First to be planted on 2/26 were nine varieties of tomatoes: Big Boy, Garden Peach, Black Krim, Orange Blossom, Roma, Black Cherry, Red Cherry, Yellow Pear, and Sungold. These were up in a few days with heat, and were thinned and fertilized with an NPK 18-18-21 tomato fertilizer. Second to be planted were the cabbages on 3/1: Early Jersey Hybrid, King Slaw, and an heirloom we got at the OEFFA conference called Copenhagen. The peppers were started 3/8: jalapeño, bell, cayenne, Padron, and ancho. Then the beets on 3/13 (Detroit Supreme and Golden, 50 each) and the kales and chard on 3/14 (Black Magic and Dwarf Blue Curled, and Bright Lights, respectively). Also on 3/14, I started basil, nasturtium and parsley, the latter of which should have been started with the tomatoes. Finally, the eggplant (Millionaire), spinach (Salad Fresh) and endive (Green Curled Ruffec) were started on 4/3 and the carrots (Scarlet Nantes heirloom we also obtained at the OEFFA conference) on 4/19. The final starts will be cucumbers on 5/1 (Homemade Pickle, Muncher, and Straight Eight).

Wednesday, February 20, 2013

Hidden Subsidies for Concentrated Animal Feeding Operations (CAFOs)

Various forms of agriculture in the United States receive government support or subsidies. For example, it is well established that production of ethanol from corn would not be economically feasible in the absence of government support. This used to come in the form of a subsidy of $0.45/gallon of ethanol. What is interesting, however, is that this subsidy expired in 2012. Did anyone hear a gigantic howl or protest from corn farmers in Iowa? Right, neither did I. The reason that corn lobby let this subsidy expire is because President Obama signed the Renewable Fuel Standard (RFS) into law. The RFS mandates that more than one third of the U.S. corn crop be converted to ethanol, which is then blended with gasoline. This mandate effectively creates an artificial demand for corn that props up the price, making it economical for farmers to grow corn for ethanol production. Now, corn is not the issue at hand. Ethanol production from corn is economical because the government mandates that it be so. However misguided, whether direct or indirect, this type of subsidy is obvious, measurable and lawful.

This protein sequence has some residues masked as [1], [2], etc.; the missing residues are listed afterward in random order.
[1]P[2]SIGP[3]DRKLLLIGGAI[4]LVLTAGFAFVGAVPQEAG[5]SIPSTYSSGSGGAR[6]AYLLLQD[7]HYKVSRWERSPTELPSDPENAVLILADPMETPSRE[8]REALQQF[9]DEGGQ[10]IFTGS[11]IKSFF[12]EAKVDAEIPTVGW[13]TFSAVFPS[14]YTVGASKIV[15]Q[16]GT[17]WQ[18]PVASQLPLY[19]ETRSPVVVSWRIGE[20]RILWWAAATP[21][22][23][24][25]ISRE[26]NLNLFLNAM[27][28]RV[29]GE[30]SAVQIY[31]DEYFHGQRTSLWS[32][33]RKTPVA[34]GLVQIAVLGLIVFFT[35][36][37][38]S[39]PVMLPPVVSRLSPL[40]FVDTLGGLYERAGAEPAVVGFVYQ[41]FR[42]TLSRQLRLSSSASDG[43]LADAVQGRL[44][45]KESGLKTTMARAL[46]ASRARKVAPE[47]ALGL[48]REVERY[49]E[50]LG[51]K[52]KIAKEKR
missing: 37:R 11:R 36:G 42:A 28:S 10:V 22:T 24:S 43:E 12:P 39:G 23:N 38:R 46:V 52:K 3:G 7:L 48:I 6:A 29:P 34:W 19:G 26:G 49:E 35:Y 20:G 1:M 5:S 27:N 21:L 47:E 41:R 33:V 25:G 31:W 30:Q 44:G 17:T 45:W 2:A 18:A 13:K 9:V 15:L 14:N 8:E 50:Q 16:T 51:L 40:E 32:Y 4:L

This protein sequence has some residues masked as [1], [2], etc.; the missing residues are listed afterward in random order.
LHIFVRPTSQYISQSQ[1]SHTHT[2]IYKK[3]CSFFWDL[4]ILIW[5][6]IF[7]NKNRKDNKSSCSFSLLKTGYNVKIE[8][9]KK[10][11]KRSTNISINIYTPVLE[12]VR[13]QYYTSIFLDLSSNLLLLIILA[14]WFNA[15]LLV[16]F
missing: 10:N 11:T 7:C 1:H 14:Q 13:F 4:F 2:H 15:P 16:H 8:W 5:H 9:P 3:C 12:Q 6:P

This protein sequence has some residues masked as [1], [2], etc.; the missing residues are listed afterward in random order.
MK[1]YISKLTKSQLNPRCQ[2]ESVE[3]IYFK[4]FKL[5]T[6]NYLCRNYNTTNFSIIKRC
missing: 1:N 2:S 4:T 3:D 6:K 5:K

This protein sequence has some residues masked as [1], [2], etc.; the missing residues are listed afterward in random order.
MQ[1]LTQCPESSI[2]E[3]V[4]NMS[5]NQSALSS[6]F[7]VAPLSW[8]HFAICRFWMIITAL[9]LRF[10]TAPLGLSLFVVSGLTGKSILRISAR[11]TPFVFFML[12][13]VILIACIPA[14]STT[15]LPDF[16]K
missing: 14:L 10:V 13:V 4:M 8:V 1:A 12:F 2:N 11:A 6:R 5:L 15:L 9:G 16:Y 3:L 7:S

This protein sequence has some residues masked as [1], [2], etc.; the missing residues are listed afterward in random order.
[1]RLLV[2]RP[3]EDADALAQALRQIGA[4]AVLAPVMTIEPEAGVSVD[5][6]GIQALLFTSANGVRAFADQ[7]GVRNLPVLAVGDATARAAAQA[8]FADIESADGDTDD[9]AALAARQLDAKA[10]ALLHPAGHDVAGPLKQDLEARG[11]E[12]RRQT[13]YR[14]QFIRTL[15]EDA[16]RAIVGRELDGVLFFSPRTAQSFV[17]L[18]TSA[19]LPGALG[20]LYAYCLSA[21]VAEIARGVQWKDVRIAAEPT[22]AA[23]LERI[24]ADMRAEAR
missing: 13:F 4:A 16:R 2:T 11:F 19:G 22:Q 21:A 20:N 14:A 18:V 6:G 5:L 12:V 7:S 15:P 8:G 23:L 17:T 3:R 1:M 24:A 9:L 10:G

CAFO buildings and manure "lagoon"
Let me turn your attention to large animal feeding operations, or CAFOs as they are known. Animal production was concentrated in such a manner from smaller individual farms over the last 20-30 years, allegedly for reasons of economy. Whether this is true is doubtful, and something that can be discussed separately.

In these operations, such as the facility shown, animals are housed in large, cement-floored buildings. They are fed automatically, and their manure and urine is flushed from the floor into a holding tank below the facility, and then into a large reservoir or "lagoon." Simplistically, the economics of running a CAFO would seem to be the cost of the facility (land, buildings and infrastructure), food, animals, labor, electricity, fuel, and waste disposal, relative to the financial gains obtained from selling the animals. Sales minus costs equals profit. Business 101.